Nonmedical Prescription Stimulant Use Among Youth in the Emergency Department: Prevalence, Severity and Correlates
Published Date:Jun 10 2014
Source:J Subst Abuse Treat. 2014; 48(1):21-27.
Central Nervous System Stimulants
Emergency Service, Hospital
Nonmedical Prescription Stimulant Use
Prescription Drug Misuse
Severity Of Illness Index
Pubmed Central ID:PMC4250391
Funding:1R49CE002099/CE/NCIPC CDC HHS/United States
R01 AA018122/AA/NIAAA NIH HHS/United States
R01AA018122/AA/NIAAA NIH HHS/United States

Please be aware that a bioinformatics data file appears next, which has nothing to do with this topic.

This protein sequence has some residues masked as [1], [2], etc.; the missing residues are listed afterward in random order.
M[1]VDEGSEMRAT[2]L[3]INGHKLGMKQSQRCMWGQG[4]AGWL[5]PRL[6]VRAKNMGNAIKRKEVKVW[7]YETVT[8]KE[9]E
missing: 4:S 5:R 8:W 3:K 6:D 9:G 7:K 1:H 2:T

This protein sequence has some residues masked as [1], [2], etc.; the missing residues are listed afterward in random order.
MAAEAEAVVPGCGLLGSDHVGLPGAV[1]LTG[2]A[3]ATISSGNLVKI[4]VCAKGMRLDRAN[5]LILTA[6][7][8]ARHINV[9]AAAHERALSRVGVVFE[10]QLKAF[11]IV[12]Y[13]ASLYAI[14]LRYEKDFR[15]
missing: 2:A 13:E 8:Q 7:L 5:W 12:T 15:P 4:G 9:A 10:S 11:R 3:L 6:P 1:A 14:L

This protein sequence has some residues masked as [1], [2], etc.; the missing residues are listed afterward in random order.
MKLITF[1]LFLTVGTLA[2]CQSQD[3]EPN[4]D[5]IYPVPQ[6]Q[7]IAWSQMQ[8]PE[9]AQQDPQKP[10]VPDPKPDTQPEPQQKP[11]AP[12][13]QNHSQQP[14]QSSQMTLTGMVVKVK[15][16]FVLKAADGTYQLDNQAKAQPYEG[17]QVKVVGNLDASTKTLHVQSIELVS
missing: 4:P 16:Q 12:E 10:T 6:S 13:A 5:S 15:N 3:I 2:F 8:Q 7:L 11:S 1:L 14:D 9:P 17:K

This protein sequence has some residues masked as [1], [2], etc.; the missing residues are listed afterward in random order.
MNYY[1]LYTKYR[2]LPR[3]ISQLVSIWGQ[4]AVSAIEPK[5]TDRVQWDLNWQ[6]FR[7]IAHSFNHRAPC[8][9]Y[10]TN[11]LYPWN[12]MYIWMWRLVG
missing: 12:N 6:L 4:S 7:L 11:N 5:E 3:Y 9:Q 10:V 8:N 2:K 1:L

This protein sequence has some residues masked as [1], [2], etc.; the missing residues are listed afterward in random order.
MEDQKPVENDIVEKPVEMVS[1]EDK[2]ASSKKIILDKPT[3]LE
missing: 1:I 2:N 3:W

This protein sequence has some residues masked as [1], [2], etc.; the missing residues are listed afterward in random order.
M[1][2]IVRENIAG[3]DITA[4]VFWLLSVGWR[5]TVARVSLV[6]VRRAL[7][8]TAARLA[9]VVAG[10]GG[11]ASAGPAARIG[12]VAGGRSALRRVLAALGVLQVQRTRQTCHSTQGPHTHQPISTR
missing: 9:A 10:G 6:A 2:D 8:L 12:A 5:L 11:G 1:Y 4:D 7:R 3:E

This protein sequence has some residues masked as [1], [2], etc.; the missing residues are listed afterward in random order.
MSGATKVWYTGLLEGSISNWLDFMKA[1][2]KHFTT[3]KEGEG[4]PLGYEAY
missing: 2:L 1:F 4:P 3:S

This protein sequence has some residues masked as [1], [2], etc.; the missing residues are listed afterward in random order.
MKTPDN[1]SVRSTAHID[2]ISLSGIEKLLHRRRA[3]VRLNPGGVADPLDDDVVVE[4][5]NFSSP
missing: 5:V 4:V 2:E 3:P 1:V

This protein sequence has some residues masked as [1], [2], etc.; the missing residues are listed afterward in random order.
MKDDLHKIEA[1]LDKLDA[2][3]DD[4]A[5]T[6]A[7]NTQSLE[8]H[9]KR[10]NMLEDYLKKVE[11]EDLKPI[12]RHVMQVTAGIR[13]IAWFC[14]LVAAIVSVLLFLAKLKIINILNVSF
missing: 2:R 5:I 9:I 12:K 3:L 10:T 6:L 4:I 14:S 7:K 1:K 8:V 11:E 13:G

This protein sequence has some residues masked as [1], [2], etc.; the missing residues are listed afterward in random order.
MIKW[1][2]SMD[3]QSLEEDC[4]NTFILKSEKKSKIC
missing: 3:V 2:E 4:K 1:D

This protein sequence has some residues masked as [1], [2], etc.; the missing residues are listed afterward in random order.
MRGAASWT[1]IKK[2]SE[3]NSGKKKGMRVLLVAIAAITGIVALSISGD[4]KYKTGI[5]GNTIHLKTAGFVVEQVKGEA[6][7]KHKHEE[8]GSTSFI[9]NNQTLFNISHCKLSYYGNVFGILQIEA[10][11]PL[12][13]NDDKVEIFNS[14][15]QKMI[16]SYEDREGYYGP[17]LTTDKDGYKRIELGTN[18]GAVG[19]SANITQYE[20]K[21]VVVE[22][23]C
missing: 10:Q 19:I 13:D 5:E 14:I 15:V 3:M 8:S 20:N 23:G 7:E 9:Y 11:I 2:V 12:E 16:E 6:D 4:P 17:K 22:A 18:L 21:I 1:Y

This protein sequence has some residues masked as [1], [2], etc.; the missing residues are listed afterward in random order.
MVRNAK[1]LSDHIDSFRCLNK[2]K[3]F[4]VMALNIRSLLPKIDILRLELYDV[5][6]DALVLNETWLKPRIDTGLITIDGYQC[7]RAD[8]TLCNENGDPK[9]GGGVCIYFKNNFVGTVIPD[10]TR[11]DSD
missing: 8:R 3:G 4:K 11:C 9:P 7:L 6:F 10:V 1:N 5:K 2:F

Description:This study examined the prevalence, severity and correlates of nonmedical prescription stimulant use (NPSU) among youth in the emergency department (ED). Participants 14-20 years old presenting to the ED completed a survey. A multinomial logistic regression was used to compare those without NPSU, with mild NPSU and with moderate/severe NPSU on demographics, risk factors and ED utilization. There were 4389 participants; 8.3% reported past-year NPSU and 44% of those with past 3-month NPSU reported at least monthly use. After controlling for demographics, participants with mild NPSU or moderate/severe NPSU had higher odds of all substance use risk factors compared to those with no NPSU. Also, those with moderate/severe NPSU were more likely to report dating violence and nonmedical use of opioids or sedatives and less likely to use marijuana compared to those with mild NPSU. Healthcare setting screening and intervention efforts should consider NPSU concomitant with other substance use and explore the association of dating violence with NPSU.
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